Geoff Brumfiel

Science correspondent Geoff Brumfiel's reports on physics, space, and all things nuclear can be heard across NPR News programs and on NPR.org.

Brumfiel has carried his microphone into ghost villages created by the Fukushima nuclear accident in Japan. He's tracked the journey of highly enriched uranium as it was shipped out of Poland. For a story on how animals drink, he crouched for over an hour and tried to convince his neighbor's cat to lap a bowl of milk. He became a full-time correspondent in March of 2013.

Prior to NPR, Geoff was based in London as a senior reporter for Nature Magazine from 2007-2013. There he covered energy, space, climate, and the physical sciences. In addition to reporting, he was a member of the award-winning Nature podcast team. From 2002 – 2007, Brumfiel was Nature Magazine's Washington Correspondent, reporting on Congress, the Bush administration, NASA, and the National Science Foundation, as well as the Departments of Energy and Defense.

He began his journalism career working on the American Physical Society's "Focus" website, which is now part of Physics.

Brumfiel is the 2013 winner of the Association of British Science Writers award for news reporting on the Fukushima nuclear accident.

He graduated from Grinnell College with a BA double degree in physics and English, and earned his Masters in science writing from Johns Hopkins University.

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Space
8:11 am
Wed August 6, 2014

Rosetta Spacecraft Arrives At Comet After 10-Year Chase

Rosetta's OSIRIS narrow-angle camera took this close-up of the comet 67P/Churyumov-Gerasimenko on Sunday.
ESA/Rosetta/MPS for OSIRIS Team

Originally published on Wed August 6, 2014 10:53 am

After a decade of travel, the European Space Agency's Rosetta spacecraft arrived at a comet early this morning.

"Ten years we've been waiting in the car to get to scientific Disneyland," ESA's Mark McCaughrean said. "It's a wonderful moment."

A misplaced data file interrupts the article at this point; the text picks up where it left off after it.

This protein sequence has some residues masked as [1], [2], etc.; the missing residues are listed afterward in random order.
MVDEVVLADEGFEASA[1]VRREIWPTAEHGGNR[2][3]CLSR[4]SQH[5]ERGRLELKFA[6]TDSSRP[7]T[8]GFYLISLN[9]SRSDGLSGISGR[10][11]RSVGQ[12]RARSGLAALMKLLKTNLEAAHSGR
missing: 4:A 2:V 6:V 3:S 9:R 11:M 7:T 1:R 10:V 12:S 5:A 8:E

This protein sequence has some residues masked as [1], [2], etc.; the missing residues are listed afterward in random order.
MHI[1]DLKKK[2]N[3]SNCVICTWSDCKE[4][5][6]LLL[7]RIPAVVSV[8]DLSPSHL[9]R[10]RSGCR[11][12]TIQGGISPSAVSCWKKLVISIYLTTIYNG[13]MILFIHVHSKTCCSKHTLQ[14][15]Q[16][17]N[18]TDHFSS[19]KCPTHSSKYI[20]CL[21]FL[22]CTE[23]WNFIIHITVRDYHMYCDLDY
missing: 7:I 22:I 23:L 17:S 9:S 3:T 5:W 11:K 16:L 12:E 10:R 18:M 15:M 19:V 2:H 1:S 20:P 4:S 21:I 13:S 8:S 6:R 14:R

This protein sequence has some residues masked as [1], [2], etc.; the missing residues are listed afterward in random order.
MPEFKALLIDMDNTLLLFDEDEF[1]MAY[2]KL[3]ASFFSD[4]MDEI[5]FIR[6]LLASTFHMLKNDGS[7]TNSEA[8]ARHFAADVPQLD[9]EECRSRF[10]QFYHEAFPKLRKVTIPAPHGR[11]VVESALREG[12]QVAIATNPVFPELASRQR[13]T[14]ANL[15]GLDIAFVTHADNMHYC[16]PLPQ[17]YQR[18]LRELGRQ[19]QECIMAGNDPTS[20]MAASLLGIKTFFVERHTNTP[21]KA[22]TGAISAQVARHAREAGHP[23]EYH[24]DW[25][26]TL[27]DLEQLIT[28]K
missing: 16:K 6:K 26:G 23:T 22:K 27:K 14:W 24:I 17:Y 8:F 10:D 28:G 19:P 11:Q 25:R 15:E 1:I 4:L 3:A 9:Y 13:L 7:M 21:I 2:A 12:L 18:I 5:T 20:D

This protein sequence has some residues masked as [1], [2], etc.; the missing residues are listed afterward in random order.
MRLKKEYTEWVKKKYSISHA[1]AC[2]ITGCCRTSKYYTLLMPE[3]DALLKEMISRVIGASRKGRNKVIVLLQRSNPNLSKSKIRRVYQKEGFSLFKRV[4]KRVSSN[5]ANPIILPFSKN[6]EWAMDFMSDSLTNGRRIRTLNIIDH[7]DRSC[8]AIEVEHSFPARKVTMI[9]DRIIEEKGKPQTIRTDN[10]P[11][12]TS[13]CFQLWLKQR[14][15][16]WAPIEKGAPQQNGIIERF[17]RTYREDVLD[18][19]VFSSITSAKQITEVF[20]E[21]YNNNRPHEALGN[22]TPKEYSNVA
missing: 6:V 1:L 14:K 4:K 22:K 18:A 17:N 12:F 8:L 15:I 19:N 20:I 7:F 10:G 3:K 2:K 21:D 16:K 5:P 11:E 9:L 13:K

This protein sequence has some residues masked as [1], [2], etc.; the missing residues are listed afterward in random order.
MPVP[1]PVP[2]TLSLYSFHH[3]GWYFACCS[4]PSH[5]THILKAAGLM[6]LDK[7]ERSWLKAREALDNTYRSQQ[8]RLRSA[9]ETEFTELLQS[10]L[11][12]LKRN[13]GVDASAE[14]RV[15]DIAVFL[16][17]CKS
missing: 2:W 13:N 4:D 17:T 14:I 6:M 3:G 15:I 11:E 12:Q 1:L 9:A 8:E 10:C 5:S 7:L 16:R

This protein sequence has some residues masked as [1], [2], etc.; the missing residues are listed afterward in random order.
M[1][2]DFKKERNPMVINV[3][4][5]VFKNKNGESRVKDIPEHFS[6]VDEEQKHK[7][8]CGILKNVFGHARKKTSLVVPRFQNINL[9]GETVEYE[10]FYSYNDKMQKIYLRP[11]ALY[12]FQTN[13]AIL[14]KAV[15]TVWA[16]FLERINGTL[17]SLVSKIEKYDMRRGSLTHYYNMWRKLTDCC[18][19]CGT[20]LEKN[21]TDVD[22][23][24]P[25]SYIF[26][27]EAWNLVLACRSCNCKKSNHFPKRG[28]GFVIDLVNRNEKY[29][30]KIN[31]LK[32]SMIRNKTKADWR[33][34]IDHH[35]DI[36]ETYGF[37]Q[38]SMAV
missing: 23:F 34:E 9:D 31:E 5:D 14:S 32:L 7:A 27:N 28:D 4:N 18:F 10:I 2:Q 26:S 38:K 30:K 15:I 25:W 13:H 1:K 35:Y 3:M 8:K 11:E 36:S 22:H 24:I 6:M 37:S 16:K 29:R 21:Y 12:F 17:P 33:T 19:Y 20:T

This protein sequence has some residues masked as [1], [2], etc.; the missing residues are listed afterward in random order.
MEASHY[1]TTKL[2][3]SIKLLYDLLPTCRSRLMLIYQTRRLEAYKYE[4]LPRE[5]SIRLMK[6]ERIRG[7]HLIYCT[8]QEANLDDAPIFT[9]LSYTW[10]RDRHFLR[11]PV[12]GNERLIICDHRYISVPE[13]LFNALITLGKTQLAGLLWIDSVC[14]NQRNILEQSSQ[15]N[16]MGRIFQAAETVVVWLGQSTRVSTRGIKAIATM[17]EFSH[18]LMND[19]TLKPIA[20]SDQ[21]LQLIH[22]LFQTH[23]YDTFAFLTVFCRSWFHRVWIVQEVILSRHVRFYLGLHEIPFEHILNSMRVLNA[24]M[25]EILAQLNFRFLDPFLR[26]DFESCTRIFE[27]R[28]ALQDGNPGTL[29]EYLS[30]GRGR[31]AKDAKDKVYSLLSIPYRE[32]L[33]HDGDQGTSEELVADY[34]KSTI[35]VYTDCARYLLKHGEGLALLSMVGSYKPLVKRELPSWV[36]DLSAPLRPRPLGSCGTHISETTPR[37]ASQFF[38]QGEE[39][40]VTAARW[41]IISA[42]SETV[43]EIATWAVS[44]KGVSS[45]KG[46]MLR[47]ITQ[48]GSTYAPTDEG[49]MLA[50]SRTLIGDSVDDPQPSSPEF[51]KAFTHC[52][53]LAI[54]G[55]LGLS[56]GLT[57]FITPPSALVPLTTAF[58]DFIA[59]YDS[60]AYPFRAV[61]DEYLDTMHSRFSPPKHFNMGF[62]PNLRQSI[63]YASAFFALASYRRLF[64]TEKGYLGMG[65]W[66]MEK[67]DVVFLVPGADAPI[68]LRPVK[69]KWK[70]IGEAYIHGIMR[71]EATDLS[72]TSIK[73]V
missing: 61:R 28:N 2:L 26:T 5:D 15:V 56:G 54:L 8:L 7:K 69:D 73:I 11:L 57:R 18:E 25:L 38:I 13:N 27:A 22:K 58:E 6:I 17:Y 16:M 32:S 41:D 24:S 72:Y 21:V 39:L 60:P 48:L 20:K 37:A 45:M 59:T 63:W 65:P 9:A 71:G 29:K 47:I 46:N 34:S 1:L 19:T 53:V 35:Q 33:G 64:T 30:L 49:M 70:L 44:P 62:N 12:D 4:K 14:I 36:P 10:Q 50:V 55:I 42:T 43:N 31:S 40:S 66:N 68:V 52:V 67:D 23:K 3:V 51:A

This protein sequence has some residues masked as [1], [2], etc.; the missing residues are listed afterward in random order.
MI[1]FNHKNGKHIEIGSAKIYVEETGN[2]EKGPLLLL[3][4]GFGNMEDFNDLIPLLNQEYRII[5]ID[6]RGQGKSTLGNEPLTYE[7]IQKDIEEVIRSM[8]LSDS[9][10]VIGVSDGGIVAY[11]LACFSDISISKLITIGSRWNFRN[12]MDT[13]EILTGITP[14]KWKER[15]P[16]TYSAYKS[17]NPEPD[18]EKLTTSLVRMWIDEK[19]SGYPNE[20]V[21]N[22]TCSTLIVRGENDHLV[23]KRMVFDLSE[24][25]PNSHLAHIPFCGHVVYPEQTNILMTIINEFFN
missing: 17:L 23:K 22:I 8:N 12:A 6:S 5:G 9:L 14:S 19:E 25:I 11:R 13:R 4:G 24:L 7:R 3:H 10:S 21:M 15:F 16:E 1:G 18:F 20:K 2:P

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The Two-Way
3:45 pm
Tue August 5, 2014

In Quest To Harpoon A Comet, A Spacecraft Stalks Its Prey

The Rosetta spacecraft took this image of comet 67P/Churyumov-Gerasimenko on 4 August 2014 from a distance of just 145 miles.
ESA/Rosetta/NAVCAM

Originally published on Wed August 6, 2014 8:47 am

Tomorrow morning, a European space probe will arrive at a comet with a tongue-twister of a name: Churyumov-Gerasimenko.

Getting there has been proven even trickier than pronouncing it.

The Rosetta spacecraft began its journey way back in March of 2004.

First it swung past Earth to gather speed. Then it catapulted out to Mars, for a boost from that planet's gravity field. Then in 2007, it came back to Earth for another push — then back out to an asteroid, and back to Earth.

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The Two-Way
5:36 pm
Mon August 4, 2014

After A Decade, Comet-Chasing Spacecraft Nearly There

The Rosetta Spacecraft is within 186 miles of 67P/Churyumov-Gerasimenko, less than the distance from New York to Boston.
ESA/Rosetta/NAVCAM

Originally published on Tue August 5, 2014 12:43 am

It's been a long journey, but it's nearly over. On Wednesday, the European Space Agency's Rosetta spacecraft will finally arrive at the comet 67P/Churyumov-Gerasimenko.

Humans have sent spacecraft hurtling past comets before, but Rosetta is doing something very different. It's sidling up next to 67P to join the big, dirty ice ball on its journey past the sun.

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The Salt
8:55 am
Thu July 31, 2014

How To Order Pizza From A Nuclear Command Bunker

Getting a pizza delivered to a remote nuclear missle base is tricky. Unfortunately, the Air Force won't let you use its helicopters.
Dan Gage/USAF

Originally published on Tue August 5, 2014 11:34 am